Steeped in history, the Grassmarket is located directly below Edinburgh Castle and is just a minute’s walk from the famous Royal Mile and the National Museum of Scotland. A vibrant and historic area, here visitors can soak up the medieval atmosphere while marvelling at one of the most iconic views in the city, the mighty Edinburgh Castle.A stroll over the George IV Bridge leads to the Greyfriars Bobby statue and through some of Edinburgh’s oldest and most famous streets, including Candlemaker Row, Victoria Street, and West Port.The Grassmarket was traditionally a meeting point for market traders and cattle drovers, with temporary lodgings and taverns all around. It was also once a place of public execution, and a memorial near the site once occupied by the gibbet was created in 1937 to commemorate more than 100 people who died on the gallows in a period known as The Killing Time.Nowadays, the old market area is surrounded by pubs, clubs, shops, and two large hotels. Most buildings in the area are Victorian, with several modern buildings on the area’s south side.More

Forth Bridge

The Forth Bridge, the distinctive red-hued cantilevered railway bridge that arches over the Firth of Forth close to Edinburgh, is one of Scotland’s most recognizable symbols. A triumph of engineering, the bridge is also a UNESCO World Heritage Site. Its 1,709-foot (521-meter single cantilever span is the second-longest in the world.More

Arthur's Seat

One of several peaks in the long-extinct volcanic ridge that towers behind Edinburgh, Arthur’s Seat offers hill walking in the heart of the city. Set within the 640-acre (260-hectare) Holyrood Park, it’s also the site of a 2,000-year-old hill fort. On a clear day, the summit promises spectacular views of the cityscape.More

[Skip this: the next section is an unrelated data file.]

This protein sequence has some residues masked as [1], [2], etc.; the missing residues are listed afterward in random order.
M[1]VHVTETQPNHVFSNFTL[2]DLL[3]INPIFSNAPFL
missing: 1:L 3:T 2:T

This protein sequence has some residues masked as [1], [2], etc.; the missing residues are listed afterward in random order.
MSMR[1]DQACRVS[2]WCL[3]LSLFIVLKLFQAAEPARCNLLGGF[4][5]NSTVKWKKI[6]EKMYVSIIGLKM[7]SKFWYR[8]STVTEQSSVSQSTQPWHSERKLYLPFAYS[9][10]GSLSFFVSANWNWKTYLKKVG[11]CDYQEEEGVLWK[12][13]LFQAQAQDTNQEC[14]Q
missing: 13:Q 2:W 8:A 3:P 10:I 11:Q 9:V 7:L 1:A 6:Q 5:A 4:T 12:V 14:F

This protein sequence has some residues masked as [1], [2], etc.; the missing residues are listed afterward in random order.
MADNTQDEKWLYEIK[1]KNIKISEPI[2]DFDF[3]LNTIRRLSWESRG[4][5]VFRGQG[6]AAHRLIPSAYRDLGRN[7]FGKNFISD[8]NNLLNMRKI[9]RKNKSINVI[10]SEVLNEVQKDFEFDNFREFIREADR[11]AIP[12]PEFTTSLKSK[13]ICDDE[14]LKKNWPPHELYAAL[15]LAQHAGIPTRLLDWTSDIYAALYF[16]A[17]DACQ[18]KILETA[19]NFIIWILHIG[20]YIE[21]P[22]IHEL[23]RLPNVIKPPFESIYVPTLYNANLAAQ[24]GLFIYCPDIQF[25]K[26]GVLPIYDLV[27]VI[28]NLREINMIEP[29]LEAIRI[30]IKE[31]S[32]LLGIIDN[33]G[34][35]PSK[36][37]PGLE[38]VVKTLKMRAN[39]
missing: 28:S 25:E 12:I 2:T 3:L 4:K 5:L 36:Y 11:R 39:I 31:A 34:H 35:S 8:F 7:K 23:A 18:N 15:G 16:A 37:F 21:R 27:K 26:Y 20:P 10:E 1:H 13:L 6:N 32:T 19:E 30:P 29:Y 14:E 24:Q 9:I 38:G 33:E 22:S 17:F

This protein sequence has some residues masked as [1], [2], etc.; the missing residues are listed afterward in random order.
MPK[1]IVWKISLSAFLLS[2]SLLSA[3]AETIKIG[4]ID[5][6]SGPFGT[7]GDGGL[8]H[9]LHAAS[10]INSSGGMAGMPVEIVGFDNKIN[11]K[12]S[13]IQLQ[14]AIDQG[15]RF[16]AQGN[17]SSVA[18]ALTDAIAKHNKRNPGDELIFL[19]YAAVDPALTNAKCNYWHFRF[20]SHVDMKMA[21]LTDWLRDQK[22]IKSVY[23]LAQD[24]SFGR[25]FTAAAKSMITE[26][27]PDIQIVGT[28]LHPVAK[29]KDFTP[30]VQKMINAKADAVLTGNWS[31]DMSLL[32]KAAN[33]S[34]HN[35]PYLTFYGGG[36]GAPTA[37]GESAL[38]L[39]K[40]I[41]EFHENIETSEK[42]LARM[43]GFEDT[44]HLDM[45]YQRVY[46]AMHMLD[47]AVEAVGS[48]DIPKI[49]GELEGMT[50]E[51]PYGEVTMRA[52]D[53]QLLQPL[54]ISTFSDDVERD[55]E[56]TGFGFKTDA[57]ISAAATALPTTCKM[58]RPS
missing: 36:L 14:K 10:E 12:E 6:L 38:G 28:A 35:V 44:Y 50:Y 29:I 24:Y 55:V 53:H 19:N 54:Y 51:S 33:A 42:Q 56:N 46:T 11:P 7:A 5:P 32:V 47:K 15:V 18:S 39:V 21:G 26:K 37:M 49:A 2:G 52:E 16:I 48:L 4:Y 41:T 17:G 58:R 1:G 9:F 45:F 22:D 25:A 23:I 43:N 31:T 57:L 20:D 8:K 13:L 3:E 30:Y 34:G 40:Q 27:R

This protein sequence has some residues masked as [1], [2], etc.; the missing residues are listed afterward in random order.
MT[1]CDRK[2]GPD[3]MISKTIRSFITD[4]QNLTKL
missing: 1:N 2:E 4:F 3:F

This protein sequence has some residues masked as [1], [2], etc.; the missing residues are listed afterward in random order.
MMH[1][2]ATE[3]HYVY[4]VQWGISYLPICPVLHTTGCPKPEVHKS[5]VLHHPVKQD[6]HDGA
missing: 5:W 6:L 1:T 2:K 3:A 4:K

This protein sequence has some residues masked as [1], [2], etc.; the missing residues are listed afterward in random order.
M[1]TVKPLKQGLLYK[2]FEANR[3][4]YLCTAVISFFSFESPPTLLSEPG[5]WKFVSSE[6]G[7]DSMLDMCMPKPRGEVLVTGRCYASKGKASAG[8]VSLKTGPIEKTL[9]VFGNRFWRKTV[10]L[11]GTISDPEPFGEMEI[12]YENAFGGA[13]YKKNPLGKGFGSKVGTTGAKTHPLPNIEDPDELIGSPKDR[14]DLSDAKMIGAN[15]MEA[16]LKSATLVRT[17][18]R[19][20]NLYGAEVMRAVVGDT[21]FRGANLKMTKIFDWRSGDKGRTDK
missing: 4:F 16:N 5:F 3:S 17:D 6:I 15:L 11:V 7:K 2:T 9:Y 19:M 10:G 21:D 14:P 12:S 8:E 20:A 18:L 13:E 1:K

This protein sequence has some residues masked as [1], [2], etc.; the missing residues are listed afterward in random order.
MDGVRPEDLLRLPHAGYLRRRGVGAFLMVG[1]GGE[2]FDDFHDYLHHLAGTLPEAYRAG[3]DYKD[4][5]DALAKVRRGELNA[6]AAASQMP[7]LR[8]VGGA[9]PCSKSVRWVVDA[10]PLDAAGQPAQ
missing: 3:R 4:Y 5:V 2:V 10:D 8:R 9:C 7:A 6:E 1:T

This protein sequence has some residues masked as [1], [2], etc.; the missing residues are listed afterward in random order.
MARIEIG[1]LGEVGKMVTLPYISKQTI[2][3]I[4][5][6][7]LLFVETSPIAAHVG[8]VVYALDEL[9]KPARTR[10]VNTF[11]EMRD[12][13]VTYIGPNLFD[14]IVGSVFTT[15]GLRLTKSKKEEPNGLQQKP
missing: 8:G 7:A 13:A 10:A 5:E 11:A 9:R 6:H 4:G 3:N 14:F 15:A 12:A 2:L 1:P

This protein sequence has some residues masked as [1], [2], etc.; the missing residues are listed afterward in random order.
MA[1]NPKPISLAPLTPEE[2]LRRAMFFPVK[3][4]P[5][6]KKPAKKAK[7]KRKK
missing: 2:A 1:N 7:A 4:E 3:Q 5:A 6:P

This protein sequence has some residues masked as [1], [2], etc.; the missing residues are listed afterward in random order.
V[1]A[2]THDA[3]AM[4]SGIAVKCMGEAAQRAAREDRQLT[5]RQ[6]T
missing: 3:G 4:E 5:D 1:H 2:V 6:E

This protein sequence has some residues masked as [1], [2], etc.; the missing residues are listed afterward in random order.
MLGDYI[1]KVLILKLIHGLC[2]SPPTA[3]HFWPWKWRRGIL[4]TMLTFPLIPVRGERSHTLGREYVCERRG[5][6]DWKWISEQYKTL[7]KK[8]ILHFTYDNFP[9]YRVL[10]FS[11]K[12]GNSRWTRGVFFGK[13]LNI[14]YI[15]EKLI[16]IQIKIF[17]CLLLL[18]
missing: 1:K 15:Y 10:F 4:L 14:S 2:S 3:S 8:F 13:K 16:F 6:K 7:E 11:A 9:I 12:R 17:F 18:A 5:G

Glasgow Cathedral

Dating back to medieval times, Glasgow Cathedral is the only medieval cathedral on Scotland’s mainland to have survived the Reformation almost fully intact. A magnificent Gothic construction, it features stained-glass windows, a 15th-century stone choir screen, and the tomb of St. Mungo, Glasgow’s patron saint.More

Scotch Whisky Experience

Established in 1988 in an old private school building, the Scotch Whisky Experience offers visitors a range of tours and tastings. The center, located in the UNESCO World Heritage–listed Old Town of Edinburgh, houses one of the world's largest collections of Scotch whisky—nearly 3,400 bottles—as well as a restaurant, bar, and shop.More

Loch Lomond & the Trossachs National Park

A vast landscape of hills and mountains, lush valleys, mist-shrouded lochs, and shady woodland trails, Loch Lomond and the Trossachs National Park makes an easy rural retreat from Scotland’s biggest city. Located just north of Glasgow, the park also serves as the gateway to the Scottish Highlands.More
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Trip ideas